Jason Thompson, MD

Phone: 425-656-5060
Web: seattlespinedoc.com

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David Lundin, MD, FAANS

Minimally invasive surgery? Laser surgery? What are these techniques and do you perform them?


Many people at some time in their life will experience a period of severe back pain that radiates into their buttock or leg. This symptom, called “sciatica,” is typically due to a herniation of a lumbar disk that irritates or compresses one of the nerves in the lower back. Most cases of sciatica will improve with conservative, non-surgical treatment within 6 weeks. However, for those patients who do not improve, surgery may be an option. Many patients come into my office with this problem and often ask about “minimally invasive surgery” and “laser surgery” as they have seen it advertised in various places. I can understand why. Of course, minimally invasive surgery sounds less scary, implies less pain, a shorter recovery time and the thought of using a laser to perform this makes the technique appear cutting edge. At Valley Medical Center’s Spine Center I specialize in minimally invasive surgery on the spine. However, I do not use lasers in my techniques, and here’s why:

Recently, minimally invasive surgery has gained tremendous popularity as studies have shown that the less tissue disturbed during surgery, the faster patients can recover. As such, many new techniques have emerged to treat the herniated disk by actually removing the irritating fragment, without damaging the local muscles and tissues.

The most common minimally invasive techniques involve expanding what the surgeon’s eye can normally see. By expanding our vision we can make much smaller, less destructive incisions to access the disk and remove it. Minimally invasive techniques use tools such as operating loop glasses, direct 3D magnification that increases normal vision 2-5x, operating microscopes–which allow direct 3D vision to be greatly magnified (up to 60x normal vision), and the endoscope, which offers indirect 2D vision (i.e. a camera is used to project images onto a TV monitor.)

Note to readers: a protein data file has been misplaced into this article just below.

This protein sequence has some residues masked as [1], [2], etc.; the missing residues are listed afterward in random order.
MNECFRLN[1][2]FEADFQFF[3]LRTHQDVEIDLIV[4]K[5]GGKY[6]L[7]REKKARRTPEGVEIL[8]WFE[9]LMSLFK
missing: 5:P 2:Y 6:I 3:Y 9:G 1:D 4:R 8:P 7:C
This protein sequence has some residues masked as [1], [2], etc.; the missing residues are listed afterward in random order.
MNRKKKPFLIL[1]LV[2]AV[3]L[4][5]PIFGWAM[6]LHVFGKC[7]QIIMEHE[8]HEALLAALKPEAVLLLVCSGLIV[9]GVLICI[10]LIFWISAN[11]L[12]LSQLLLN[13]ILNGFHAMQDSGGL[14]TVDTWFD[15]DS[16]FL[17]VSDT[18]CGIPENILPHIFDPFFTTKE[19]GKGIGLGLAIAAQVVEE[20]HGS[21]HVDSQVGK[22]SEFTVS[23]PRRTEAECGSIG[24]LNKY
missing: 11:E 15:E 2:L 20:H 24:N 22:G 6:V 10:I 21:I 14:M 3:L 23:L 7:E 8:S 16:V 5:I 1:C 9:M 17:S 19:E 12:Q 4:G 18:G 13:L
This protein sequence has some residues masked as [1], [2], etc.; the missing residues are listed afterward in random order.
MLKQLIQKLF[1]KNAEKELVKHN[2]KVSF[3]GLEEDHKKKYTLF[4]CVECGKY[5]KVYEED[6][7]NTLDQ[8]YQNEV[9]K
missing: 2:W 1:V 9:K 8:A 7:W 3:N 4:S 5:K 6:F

Theoretically, laser surgery is another way to reduce nerve irritation by shrinking the disk rather than removing it. Laser surgery, also called Percutaneous Laser Disc Decompression (PLDD), uses a small incision to introduce a fiber into the disk herniation. Laser energy vaporizes the water contained in the disk to shrink it. Think of a large water balloon – when you remove some of the water, the size of the balloon shrinks.

Although often advertised as a “new breakthrough in treating disk herniation,” the first clinical laser disc decompression was performed in 1986 and the technique was approved by the U.S. FDA in 1991. Despite more than 20 years of experience with this technique, there is a scarcity of literature featuring randomized clinical trials that show its effectiveness.

Currently, minimally invasive open discectomy using an operating microscope is considered to be the universal gold standard in the surgical treatment of lumbar disc herniation– that is why I choose to employ this technique at our Spine Center. We use cutting-edge equipment that allows for the best outcomes with the shortest recovery times. For patients needing surgery for this very common problem, we have had great success with this technique.

Posted in Back Pain, Surgical Techniques | Tagged , , , , , , | 8 Comments
David Lundin, MD, FAANS

How can I get rid of my back pain?


The very first question most people ask me when they come in for an appointment (or if they meet me at a social gathering and find out I’m a spine doc) is, “How can I get rid of my back pain?” Back pain is one of the most common and frequent issues bringing people in to see their doctors. The most typical source of back pain is lumbar strain–an acute inflammation of the muscles, ligaments or joints. The best treatment for lumbar strain is rest for 1-2 days (no lifting, minimal walking or activity), in addition to anti-inflammatory medication (i.e. ibuprofen such as Advil or Aleve, as long as you don’t have a medical condition that precludes safe use), plus heat and gentle stretching exercises. If you are unsure about which exercises to do, a physical therapist can be a good resource, or look online. One website I like that offers stretching exercises to help with back pain is www.spine-health.com.